Citizen Awareness Project v. Internal Revenue Service

2015 U.S. Dist. LEXIS 59355 (2015)

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Citizen Awareness Project v. Internal Revenue Service

United States District Court for the District of Colorado
2015 U.S. Dist. LEXIS 59355 (2015)

Facts

The Citizens Awareness Project, Inc. (CAP) (plaintiff) filed Form 1024 with the Internal Revenue Service (IRS) (defendant) to apply for recognition as a tax-exempt organization. As with any applying organization, if CAP’s application were to be approved, its Form 1024 would become part of the public record. However, the form remained confidential before approval. While CAP’s application was pending, ProPublica, a media outlet, requested CAP’s Form 1024, along with the forms of dozens of other organizations. An IRS agent fulfilled ProPublica’s request and unlawfully sent CAP’s and others’ forms to ProPublica. ProPublica used the cache of documents to publish a series of articles titled “Buying Your Vote: Dark Money and Big Data” that implied that CAP was under intense IRS scrutiny. As a result of these articles, Charles Smith, CAP’s outside counsel, spent substantial time engaging with the media as part of an attempt to mitigate the potential reputational harm to CAP. Smith billed that time to CAP. CAP sued the IRS under § 7431(a)(1) of the Internal Revenue Code, seeking actual damages caused by the IRS’s unlawful disclosure of CAP’s Form 1024. Additionally, CAP sought to include in the calculation of actual damages the fees Smith charged for his media engagements. The IRS conceded that the disclosure was unlawful but contested the inclusion of Smith’s fees in the calculation of actual damages. The IRS filed for summary judgment.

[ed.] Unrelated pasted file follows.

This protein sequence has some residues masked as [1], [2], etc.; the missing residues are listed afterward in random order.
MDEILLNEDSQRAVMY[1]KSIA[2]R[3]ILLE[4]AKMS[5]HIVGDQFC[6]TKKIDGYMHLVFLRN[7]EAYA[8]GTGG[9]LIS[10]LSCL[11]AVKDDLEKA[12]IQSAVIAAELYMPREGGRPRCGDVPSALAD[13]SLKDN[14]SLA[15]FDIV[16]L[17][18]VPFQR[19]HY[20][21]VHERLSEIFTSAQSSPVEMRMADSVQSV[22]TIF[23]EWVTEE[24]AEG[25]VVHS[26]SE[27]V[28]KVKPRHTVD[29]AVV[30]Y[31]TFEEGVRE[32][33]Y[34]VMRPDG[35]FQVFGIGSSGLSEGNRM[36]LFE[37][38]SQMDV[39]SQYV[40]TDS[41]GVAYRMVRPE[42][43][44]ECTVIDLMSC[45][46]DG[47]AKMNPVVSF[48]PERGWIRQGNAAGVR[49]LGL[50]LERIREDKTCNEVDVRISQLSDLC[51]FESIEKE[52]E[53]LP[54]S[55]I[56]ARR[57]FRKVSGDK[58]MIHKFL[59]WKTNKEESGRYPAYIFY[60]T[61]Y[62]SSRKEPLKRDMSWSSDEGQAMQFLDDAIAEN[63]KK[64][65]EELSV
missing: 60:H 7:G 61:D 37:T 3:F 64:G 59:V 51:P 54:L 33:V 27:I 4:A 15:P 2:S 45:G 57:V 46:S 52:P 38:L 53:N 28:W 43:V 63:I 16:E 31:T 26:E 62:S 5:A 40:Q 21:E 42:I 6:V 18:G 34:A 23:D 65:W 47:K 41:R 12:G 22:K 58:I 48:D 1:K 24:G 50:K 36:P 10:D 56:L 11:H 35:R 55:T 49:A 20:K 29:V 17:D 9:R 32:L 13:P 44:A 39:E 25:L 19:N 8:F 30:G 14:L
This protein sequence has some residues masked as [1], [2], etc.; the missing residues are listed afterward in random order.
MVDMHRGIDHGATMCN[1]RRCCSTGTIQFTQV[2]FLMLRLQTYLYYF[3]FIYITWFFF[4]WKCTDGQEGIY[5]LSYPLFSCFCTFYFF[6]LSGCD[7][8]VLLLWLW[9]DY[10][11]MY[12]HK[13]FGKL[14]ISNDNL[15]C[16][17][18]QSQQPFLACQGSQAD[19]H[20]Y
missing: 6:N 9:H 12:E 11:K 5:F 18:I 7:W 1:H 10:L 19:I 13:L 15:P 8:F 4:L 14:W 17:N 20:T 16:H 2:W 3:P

Rule of Law

Issue

Holding and Reasoning (Martínez, J.)

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